Av – Staff responsibilities for medication
Care staff should only assist with medication where they have the required training and they are competent to do so. Following a risk assessment and the consent of the service user, the level of assistance required will be within the Care Plan. It is the responsibility of the Care Staff to follow the care plan and adhere with company policies. Also to report any concerns to their manager. Avi – Agreed medication procedures for;
When a care service is responsible for requesting a supply of medicines, it is up to the manager to ensure that there is a system in place to get them in a reasonable period. Where care workers visit the person’s home they may need to clarify who will be responsible for requesting repeat prescriptions — the person or a relative. Storing:
Medicines must be stored in a cool, dry place unless otherwise stated on the label (for example some medicines must be stored in a fridge). All medicines must be kept out of the reach of children.
All medicines must be kept in a locked and secure way
They cannot be mixed up with other people’s medicines.
They cannot be stolen
They do not pose a risk to anyone else.
Only people who are adequately trained and competent should administer medication. People should receive the right medicine at the right time and in the right way. Preserve dignity and privacy
It is important to record what you do when you do it, in line with your company policies. Care at home: The individual’s care notes include the date and time that the care worker prompted the person to take his/her medicine. This information is vital to other care workers who also visit this person. Printed MAR chart in a care home
Everyone involved in looking after medicines for other people is responsible for keeping good records.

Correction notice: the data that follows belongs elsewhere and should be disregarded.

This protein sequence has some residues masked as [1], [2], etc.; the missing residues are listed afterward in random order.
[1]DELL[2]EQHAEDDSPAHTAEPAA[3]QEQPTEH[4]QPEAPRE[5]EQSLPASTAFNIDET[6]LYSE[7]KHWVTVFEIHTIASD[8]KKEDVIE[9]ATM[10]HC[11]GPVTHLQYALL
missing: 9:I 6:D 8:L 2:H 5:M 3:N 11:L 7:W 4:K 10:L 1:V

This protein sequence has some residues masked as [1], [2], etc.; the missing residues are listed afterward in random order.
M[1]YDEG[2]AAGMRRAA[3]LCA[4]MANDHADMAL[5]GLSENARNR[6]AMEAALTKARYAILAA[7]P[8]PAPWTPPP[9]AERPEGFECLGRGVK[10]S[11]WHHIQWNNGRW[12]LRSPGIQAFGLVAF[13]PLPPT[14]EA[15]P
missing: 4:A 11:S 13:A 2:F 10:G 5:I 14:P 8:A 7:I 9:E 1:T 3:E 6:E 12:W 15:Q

Avii – Explanation of why social care workers accompanying the individuals should have specialist training in the following:- Emergency First Aid –
If a person who is not trained in emergency first aid tries to treat an individual, further harm, injury or even death could occur. It also complies with health and safety standards and legislation, which will fall under the policies and procedures of any working environment Assisting with moving & handling:-
If you have not been trained in moving and handling an individual you risk causing discomfort, distress and serious injury to the individual or to yourself. Specialist training helps you to understand individual’s preferences and needs so you are more able to meet the standards required therefore keeping them more comfortable and with dignity. If you use equipment which you have not been trained for, like a hoist, you risk causing serious injury and you will be failing in your duty of care. Health and safety standards include that any person who will be moving and handling an individual must be trained in the correct procedures. Employees have a general obligation under the Health and Safety Act to take care of others and cooperate with employers’ health and safety requirements. Handling Medication:-
In social care settings, people who are unable to manage their own medicines are entitled to have someone who is adequately trained and knowledgeable to give medicines to them. Only staff that have been given appropriate training and have demonstrated they are competent should do this. If staff do not know how to give medicines safely they may accidentally cause someone harm. An error in giving medicines could result in the individual’s death. Safe administration of medicines means that medicines are given in a way that avoids causing harm to a person.